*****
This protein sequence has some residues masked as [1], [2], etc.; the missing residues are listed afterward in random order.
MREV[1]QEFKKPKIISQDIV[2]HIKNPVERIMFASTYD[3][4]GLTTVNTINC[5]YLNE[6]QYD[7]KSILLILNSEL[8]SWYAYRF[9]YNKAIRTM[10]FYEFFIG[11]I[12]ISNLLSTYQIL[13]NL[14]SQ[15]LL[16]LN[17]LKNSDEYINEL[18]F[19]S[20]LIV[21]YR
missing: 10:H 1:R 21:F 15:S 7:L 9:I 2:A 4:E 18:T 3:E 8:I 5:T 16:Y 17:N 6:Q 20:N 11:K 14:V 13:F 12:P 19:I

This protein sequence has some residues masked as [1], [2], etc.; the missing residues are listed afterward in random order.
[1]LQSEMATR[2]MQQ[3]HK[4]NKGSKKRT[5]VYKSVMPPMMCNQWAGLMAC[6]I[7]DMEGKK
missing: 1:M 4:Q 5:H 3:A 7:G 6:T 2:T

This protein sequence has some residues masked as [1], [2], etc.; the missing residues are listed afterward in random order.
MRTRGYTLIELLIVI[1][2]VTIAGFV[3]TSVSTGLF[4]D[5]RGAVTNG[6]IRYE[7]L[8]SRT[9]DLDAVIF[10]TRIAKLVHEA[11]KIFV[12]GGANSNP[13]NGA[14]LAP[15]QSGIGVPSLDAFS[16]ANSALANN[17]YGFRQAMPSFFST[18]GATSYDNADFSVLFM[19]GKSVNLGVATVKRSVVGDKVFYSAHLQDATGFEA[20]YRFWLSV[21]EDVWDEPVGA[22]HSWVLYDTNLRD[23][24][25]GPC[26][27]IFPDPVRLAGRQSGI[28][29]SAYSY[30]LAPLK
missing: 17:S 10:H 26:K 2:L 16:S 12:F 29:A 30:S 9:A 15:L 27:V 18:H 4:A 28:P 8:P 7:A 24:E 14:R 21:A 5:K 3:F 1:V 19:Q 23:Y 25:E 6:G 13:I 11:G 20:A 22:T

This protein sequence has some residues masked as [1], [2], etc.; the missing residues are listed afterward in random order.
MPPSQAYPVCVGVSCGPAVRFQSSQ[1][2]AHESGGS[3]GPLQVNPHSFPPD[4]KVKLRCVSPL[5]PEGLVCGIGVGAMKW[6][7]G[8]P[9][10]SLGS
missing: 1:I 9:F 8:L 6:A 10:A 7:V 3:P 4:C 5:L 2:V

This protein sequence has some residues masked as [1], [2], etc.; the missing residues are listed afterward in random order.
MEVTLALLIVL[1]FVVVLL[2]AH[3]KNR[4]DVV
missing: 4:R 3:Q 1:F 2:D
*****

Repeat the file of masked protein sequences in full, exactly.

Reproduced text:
This protein sequence has some residues masked as [1], [2], etc.; the missing residues are listed afterward in random order.
MREV[1]QEFKKPKIISQDIV[2]HIKNPVERIMFASTYD[3][4]GLTTVNTINC[5]YLNE[6]QYD[7]KSILLILNSEL[8]SWYAYRF[9]YNKAIRTM[10]FYEFFIG[11]I[12]ISNLLSTYQIL[13]NL[14]SQ[15]LL[16]LN[17]LKNSDEYINEL[18]F[19]S[20]LIV[21]YR
missing: 10:H 1:R 21:F 15:S 7:L 9:I 2:A 4:E 18:T 3:E 8:I 5:T 16:Y 17:N 6:Q 20:N 11:K 14:V 13:F 12:P 19:I

This protein sequence has some residues masked as [1], [2], etc.; the missing residues are listed afterward in random order.
[1]LQSEMATR[2]MQQ[3]HK[4]NKGSKKRT[5]VYKSVMPPMMCNQWAGLMAC[6]I[7]DMEGKK
missing: 1:M 4:Q 5:H 3:A 7:G 6:T 2:T

This protein sequence has some residues masked as [1], [2], etc.; the missing residues are listed afterward in random order.
MRTRGYTLIELLIVI[1][2]VTIAGFV[3]TSVSTGLF[4]D[5]RGAVTNG[6]IRYE[7]L[8]SRT[9]DLDAVIF[10]TRIAKLVHEA[11]KIFV[12]GGANSNP[13]NGA[14]LAP[15]QSGIGVPSLDAFS[16]ANSALANN[17]YGFRQAMPSFFST[18]GATSYDNADFSVLFM[19]GKSVNLGVATVKRSVVGDKVFYSAHLQDATGFEA[20]YRFWLSV[21]EDVWDEPVGA[22]HSWVLYDTNLRD[23][24][25]GPC[26][27]IFPDPVRLAGRQSGI[28][29]SAYSY[30]LAPLK
missing: 17:S 10:H 26:K 2:L 16:S 12:F 29:A 30:S 9:A 15:L 27:V 18:H 4:A 28:P 8:P 7:A 24:E 14:R 21:A 5:K 3:F 1:V 19:Q 23:Y 25:E 6:G 13:I 11:G 20:A 22:T

This protein sequence has some residues masked as [1], [2], etc.; the missing residues are listed afterward in random order.
MPPSQAYPVCVGVSCGPAVRFQSSQ[1][2]AHESGGS[3]GPLQVNPHSFPPD[4]KVKLRCVSPL[5]PEGLVCGIGVGAMKW[6][7]G[8]P[9][10]SLGS
missing: 1:I 9:F 8:L 6:A 10:A 7:V 3:P 4:C 5:L 2:V

This protein sequence has some residues masked as [1], [2], etc.; the missing residues are listed afterward in random order.
MEVTLALLIVL[1]FVVVLL[2]AH[3]KNR[4]DVV
missing: 4:R 3:Q 1:F 2:D